A mathematics post on APOP is long overdue. In recognition of a current favorite topic of mine in Discrete Mathematics (proving or disproving propositions), I invite you to join me on a fun trip through evens and odds. My professor calls these baby proofs; they’re minor league mental preparation.

**Definitions**: For is if has the form , where .

For is if has the form , again where .

**Proposition**: The sum of two even integers is even.

**Pre-Proof Thoughts**: Testing with a few pairs of even integers (2 + 4, 10 + 20, 104 + 320), we find that the sums are even. However, examples are not sufficient to prove a proposition. We want to confirm that it holds for all even integers.

**Proof**: Let be even integers. Then and , where . Then we have:

, which is equivalent to

, which is equivalent to

, where by Closure of Addition

The result, , fulfills the definition for an even number. **QED**.

**Proposition**: The sum of two odd integers is even.

**Pre-Proof Thoughts**: We follow the same line of thought as before.

**Proof**: Let be odd numbers. Then and , where . Then we have:

, which is equivalent to

, which is equivalent to

, where by Closure of Addition

The result, , fulfills the definition for an even number. **QED**.

**Proposition**: The sum of an even integer and an odd integer is odd.

**Proof**: Let be even and be odd. Then and , where . Then we have:

, where by Closure of Addition

The result, , fulfills the definition for an odd number. **QED**.

**Proposition**: The product of an even integer and an odd integer is even.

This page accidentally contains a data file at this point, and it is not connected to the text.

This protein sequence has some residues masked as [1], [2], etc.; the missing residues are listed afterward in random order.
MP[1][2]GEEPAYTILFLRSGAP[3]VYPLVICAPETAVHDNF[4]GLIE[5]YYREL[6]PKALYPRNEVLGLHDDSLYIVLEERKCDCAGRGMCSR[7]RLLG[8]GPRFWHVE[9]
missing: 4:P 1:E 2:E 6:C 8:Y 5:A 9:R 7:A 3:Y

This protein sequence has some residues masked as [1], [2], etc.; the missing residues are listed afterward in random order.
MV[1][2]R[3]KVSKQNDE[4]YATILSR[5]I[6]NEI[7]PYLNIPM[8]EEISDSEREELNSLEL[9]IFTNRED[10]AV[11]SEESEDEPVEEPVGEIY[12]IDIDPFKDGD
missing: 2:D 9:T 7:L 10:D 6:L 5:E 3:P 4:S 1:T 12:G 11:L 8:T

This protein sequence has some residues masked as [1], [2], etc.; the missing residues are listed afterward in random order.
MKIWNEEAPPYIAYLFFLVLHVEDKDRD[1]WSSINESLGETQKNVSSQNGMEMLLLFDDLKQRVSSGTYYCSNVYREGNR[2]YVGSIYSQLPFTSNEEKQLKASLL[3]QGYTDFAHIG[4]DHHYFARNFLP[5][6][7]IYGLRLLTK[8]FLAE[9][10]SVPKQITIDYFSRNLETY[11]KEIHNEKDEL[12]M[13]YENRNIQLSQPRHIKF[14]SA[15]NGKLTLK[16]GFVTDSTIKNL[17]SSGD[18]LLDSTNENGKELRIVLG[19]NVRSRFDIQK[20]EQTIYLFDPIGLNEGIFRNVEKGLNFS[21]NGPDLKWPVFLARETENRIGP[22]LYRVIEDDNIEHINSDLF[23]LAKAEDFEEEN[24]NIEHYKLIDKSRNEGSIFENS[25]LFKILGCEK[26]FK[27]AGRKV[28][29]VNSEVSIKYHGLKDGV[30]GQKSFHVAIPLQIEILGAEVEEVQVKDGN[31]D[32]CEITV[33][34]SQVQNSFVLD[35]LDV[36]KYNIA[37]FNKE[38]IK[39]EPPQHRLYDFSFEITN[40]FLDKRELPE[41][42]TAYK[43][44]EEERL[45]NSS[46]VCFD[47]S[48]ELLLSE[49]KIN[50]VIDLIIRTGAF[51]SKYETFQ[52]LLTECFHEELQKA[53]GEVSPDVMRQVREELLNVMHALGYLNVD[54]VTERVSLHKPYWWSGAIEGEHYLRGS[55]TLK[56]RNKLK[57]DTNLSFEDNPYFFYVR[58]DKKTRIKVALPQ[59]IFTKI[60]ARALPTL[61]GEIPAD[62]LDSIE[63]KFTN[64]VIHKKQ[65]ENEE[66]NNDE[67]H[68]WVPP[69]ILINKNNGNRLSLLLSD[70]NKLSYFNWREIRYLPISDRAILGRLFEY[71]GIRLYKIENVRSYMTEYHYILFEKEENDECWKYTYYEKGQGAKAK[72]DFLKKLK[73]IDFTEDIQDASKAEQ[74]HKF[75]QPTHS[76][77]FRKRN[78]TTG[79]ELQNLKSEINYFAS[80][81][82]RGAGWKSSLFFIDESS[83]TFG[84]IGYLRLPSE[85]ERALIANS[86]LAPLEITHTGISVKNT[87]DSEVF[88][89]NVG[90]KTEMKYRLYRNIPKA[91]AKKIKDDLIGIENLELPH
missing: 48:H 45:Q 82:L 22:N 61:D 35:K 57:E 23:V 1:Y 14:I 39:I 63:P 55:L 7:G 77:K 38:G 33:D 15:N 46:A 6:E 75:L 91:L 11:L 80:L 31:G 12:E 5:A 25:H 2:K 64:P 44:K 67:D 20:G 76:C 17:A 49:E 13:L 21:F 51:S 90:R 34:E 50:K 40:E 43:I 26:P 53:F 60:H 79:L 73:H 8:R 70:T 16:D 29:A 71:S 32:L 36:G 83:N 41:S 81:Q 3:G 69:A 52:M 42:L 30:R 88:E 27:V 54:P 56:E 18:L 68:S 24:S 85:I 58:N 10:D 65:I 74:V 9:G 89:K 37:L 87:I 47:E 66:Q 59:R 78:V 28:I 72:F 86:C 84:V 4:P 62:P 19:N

**Proof**: Let be even and be odd. Then and , where . Then we have:

, which is equivalent to

, which is equivalent to

, which is equivalent to

, where by Closure of Multiplication,

which is equivalent to

, where by Closure of Addition

The result, , fulfills the definition for an odd number. **QED**.

**Proposition**: An integer cannot be both even and odd.

**Proof (by Contradiction)**: Suppose is both even and odd. Then and . where . Setting these equations equal to one another gives:

, which is equivalent to

There is no and such that . Thus, cannot be both even and odd, contradicting the proposition. **QED**.

Perhaps you disagree, but I for one find this proving business in post-Calculus undergraduate courses quite fun. Many aren’t as tidy as the even and odd proofs above, but once you go from proposition to end-of-proof symbol the satisfaction is unmatched.

*For proofs that draw illogical conclusions because of logical fallacies, Dr. Math FAQ has some examples for the infamous 1 = 2.*

*For information about writing in LaTeX in WordPress, see this article.*

I applaud your mathematical knowledge! Unfortunately, I understand none of this.

LikeLiked by 2 people

Haha, thanks, Candice! There’s still a ton of math out there that I don’t understand; hopefully by the end of my undergraduate years I know about some small fraction.

LikeLiked by 1 person